So it seems now we have three women who are alleging affairs with Tiger Woods. I know you golf, Tiger, but in baseball, three strikes means you are out!
Dr. Michelle Golland: But Tiger doesn't have to be benched forever. He can come back into the game, and even back into a healthy marriage with Elin. Will it take work? Yes. Will it be painful? Yes. Will he have to face issues he never wanted to look at in himself or in his wife? Yes. If he rises to this challenge in his marriage, will his kids be better for it? Yes. Will he and Elin be better people and better partners for it? For sure!
We are surprised, but we are not that surprised. A big-time athlete with money and power and lots of opportunities to meet willing beautiful women cheats on his wife? We hear this all the time in our culture. But Tiger? He had millions of kids saying, "I'm Tiger Woods," so we don't want to face his imperfections or the reality that he is simply human and can mess up big-time like many of us. We loved his carefully guarded and protected image because it was a great story. But it was just that -- a well-crafted story, not the reality of a man with faults and troubles.
Nobody in a marriage wants to believe that their partner would cheat on them. We hate seeing it in the media, especially when it involves people we like or who are likable, like Tiger. It reminds us of the fragility of our own marriages, and that, given a toxic cocktail of unhappiness, resentment, and opportunity, it could be any one of us who has to confront such a betrayal in our own lives.
It seems that all of Tiger's alleged betrayal came to a crescendo the week of Thanksgiving, ending with Elin Nordegren reportedly bashing in the Escalade with a golf club. We don't know what really happened between them, nor should we, truthfully. The moment you are faced with your world as you know it crumbling because of infidelity is a traumatic life-altering experience. It is as if time stops and all that was before is now unclear, and confusion, anger, and pain wash over you and you feel like you are drowning.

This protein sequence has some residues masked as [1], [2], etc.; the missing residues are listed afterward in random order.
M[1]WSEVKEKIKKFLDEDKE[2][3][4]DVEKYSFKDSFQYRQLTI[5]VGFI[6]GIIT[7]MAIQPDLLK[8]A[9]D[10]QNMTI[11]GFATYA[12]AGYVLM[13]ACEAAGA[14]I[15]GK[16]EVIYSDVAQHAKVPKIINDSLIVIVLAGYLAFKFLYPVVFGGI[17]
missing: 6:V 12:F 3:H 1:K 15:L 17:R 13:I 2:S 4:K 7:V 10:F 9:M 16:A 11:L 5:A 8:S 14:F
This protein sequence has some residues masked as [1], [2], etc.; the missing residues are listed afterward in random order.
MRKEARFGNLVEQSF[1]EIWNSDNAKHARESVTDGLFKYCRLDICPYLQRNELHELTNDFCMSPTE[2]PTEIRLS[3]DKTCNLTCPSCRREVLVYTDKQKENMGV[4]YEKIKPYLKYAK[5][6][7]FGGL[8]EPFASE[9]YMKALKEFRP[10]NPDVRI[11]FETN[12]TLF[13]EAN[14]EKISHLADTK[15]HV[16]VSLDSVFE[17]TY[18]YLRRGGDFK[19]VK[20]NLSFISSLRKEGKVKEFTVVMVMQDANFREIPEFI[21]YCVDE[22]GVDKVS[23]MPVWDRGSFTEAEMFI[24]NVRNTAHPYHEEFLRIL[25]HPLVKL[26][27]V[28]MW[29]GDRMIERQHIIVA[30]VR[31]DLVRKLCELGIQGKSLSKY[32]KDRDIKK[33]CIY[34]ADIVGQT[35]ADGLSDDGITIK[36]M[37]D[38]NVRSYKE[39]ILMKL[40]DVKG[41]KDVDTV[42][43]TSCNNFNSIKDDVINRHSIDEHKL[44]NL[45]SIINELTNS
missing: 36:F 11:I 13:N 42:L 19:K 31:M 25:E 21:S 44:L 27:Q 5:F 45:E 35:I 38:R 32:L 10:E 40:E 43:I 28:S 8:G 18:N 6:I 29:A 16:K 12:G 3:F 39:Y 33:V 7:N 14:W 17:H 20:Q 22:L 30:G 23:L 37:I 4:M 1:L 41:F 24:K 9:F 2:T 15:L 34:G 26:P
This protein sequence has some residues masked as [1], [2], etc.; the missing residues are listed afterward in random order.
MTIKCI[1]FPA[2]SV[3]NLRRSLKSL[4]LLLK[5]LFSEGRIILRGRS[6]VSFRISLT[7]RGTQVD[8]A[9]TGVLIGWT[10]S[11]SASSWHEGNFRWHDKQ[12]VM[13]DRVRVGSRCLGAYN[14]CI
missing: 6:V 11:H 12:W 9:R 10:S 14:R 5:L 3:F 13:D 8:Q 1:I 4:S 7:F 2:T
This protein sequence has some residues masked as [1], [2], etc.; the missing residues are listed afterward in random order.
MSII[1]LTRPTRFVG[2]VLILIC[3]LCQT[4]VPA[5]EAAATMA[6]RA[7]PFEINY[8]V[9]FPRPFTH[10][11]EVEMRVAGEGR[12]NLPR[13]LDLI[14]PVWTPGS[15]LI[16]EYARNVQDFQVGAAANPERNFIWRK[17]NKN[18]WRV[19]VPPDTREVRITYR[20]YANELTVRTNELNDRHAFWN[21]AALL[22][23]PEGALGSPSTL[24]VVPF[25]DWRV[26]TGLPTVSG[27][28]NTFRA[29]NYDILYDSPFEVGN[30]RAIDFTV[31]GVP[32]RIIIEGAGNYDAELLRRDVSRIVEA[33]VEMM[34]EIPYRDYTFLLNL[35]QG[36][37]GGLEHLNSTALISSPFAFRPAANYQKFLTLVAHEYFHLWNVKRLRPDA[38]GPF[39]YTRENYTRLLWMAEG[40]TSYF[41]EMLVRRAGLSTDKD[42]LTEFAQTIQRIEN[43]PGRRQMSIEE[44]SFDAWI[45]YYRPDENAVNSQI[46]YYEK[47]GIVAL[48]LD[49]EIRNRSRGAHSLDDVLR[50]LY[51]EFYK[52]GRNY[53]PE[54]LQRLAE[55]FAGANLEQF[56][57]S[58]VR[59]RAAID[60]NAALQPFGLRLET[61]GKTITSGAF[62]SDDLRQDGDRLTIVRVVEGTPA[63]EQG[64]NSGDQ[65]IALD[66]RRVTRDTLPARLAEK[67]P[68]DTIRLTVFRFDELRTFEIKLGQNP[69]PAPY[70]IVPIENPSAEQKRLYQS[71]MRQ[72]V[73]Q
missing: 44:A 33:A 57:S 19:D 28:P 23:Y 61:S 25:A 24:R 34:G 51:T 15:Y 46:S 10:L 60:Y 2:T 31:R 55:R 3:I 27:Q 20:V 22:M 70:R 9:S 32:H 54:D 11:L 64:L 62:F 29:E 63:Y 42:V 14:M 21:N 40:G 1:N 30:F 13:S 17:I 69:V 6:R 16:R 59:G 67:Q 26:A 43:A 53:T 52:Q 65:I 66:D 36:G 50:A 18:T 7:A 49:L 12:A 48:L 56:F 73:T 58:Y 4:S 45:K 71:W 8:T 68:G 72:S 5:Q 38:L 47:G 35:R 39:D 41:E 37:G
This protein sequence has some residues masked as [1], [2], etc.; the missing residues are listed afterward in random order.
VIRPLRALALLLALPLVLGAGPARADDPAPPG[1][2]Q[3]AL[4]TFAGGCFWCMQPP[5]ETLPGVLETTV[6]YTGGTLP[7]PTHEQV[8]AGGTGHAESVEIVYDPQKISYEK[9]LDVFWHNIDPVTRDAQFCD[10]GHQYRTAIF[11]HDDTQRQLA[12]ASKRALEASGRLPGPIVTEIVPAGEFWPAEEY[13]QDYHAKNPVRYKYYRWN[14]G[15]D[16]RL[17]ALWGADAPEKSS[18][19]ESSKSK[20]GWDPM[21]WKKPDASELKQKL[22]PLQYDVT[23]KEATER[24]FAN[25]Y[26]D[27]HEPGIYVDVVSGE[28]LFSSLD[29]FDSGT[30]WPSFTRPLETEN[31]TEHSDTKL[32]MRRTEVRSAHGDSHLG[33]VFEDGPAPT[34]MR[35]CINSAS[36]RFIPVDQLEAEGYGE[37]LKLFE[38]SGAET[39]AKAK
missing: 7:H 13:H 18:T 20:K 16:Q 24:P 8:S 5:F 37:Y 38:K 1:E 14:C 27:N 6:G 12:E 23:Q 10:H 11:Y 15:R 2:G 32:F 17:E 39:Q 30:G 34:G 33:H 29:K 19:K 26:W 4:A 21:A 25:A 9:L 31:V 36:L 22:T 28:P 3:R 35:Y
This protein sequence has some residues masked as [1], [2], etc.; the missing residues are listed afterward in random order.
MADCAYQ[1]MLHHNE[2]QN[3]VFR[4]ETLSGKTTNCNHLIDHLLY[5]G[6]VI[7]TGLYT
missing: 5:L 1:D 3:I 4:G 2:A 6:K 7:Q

I know many women right now are saying, "I would leave the cheating SOB" -- but I have found in my work with couples that it is not as easy or dramatic as that in real time. In real time, there is sadness and anger and love and confusion, and more lives than just yours involved. There is the painful realization that your lives will never be the same, so you want to run away from it and not look at it clearly and cleanly with the possibility of staying in the marriage.
First, it will never ever be the same, but that doesn't mean it has to be over. Will it take time, even years, to recover trust? Possibly. But it can happen. Couples can recover from infidelity. The cheating partner needs to be fully remorseful and acknowledge that they chose to step out of the marriage. That partner must also be willing to do a lot of work around the affair and the relationship for the healing to occur.
My advice for Tiger and Elin
• Know that couples can recover from infidelity if you both are committed to marriage and the children.
• You need help -- professional help -- dealing with an affair. It may take years of work, but it will be worth it in the long run.
• There are reasons on both sides that you are dealing with the trauma of infidelity. This is not about blame, but about understanding the marriage.
My Advice for Tiger
• Own up to it ALL. Answer honestly all of her questions.
• You will need to be working very hard emotionally to heal the hurt and trauma you have chosen to expose your family to.
• Know that Elin has the more challenging experience of this trauma because she has to learn to forgive and trust you again.
My Advice for Elin
• Don't give up until you have tried to work on the marriage. It will be better for you and your children to work through this trauma if it is possible.
• If Tiger is truly remorseful and wants to save the marriage, at some point after much therapy and personal work, you will have to choose to move forward into a new marriage and a renewed relationship with him.
|Dr. Michelle Golland is a USC graduate and a licensed Clinical Psychologist (PSY#16974). She works with adults, teens and is an expert in the field of marriage and relationships. Dr. Michelle Golland has given her expert advice on CNN, HLN, MSNBC, ABC, and Fox news. She lives in Los Angeles with her husband and two wonderfully exhausting children.|